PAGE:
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Many ex-leaders say they will not seek public office again

Bruce Poole, Richard Roulette and others say they are happier with thier lives now that they don't have to deal with unhappy con

Bruce Poole, Richard Roulette and others say they are happier with thier lives now that they don't have to deal with unhappy con

February 17, 2003|by TAMELA BAKER

tammyb@herald-mail.com

Among them, they have some 76 years of experience as political leaders. But many former Washington County officials defeated by political newcomers took their election losses as a sign that voters "thought it was time for a change," as former House Majority Leader Bruce Poole put it.

"I think I'm done with Washington County politics," Poole said. "I love my life right now. I have a great family, my law practice is booming and I have a great church. And I can go to the gun club and shoot, and nobody comes over to bend my ear."

"I'm happy now," said former Washington County Commissioners President Richard Roulette. "There's a reason for everything - I might be happier now than where I might have been."

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Roulette ran for the House of Delegates in 1998. His loss to Robert McKee was his first election defeat.

"I was so consumed by all the duties that when I look back on it I don't quite understand how I did it," Roulette said. "And I know I couldn't do it again."

Former state Sen. Jack Derr said his last campaign convinced him not to seek elected office again. Although he said he enjoyed the 16 years he served Washington and Frederick counties in the Senate, the 1998 campaign with successor Alex Mooney "was so rotten and so negative that I promised my family, especially my wife, 'I will not put you through this again.'"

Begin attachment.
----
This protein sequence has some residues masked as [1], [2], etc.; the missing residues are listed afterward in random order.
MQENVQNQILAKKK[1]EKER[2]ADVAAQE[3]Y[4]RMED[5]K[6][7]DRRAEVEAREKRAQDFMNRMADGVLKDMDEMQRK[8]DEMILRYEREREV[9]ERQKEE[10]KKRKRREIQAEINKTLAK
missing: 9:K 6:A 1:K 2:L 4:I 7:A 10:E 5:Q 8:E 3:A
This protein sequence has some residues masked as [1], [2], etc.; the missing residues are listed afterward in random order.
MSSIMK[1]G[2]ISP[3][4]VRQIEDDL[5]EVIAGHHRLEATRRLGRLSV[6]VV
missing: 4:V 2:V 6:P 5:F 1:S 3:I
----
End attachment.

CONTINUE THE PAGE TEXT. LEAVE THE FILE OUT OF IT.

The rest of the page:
Sometimes former officials believe voters don't appreciate their efforts.

"You put in a lot of hours and do your best to make fair decisions, and when you've done that and put your best foot forward and then you lose, it hurts," Roulette said. "It really hurts."

Former House Speaker Casper R. Taylor Jr., upset last year by Republican opponent LeRoy Myers, may not be ready to hang up his political hat.

"Certainly, the door is open," he said. "As long as this legislator is in good health, I would not rule it out."

Former Del. Paul Muldowney did run again - for several offices. In 1994, he was the Democratic nominee for the House of Representatives seat now occupied by Roscoe Bartlett. He has since switched parties, and said he hasn't ruled out seeking office in the future.

He and Poole have found other ways to put their expertise to use. Muldowney served for a time on the Washington County Gaming Commission, and Poole sits on the state Ethics Commission.

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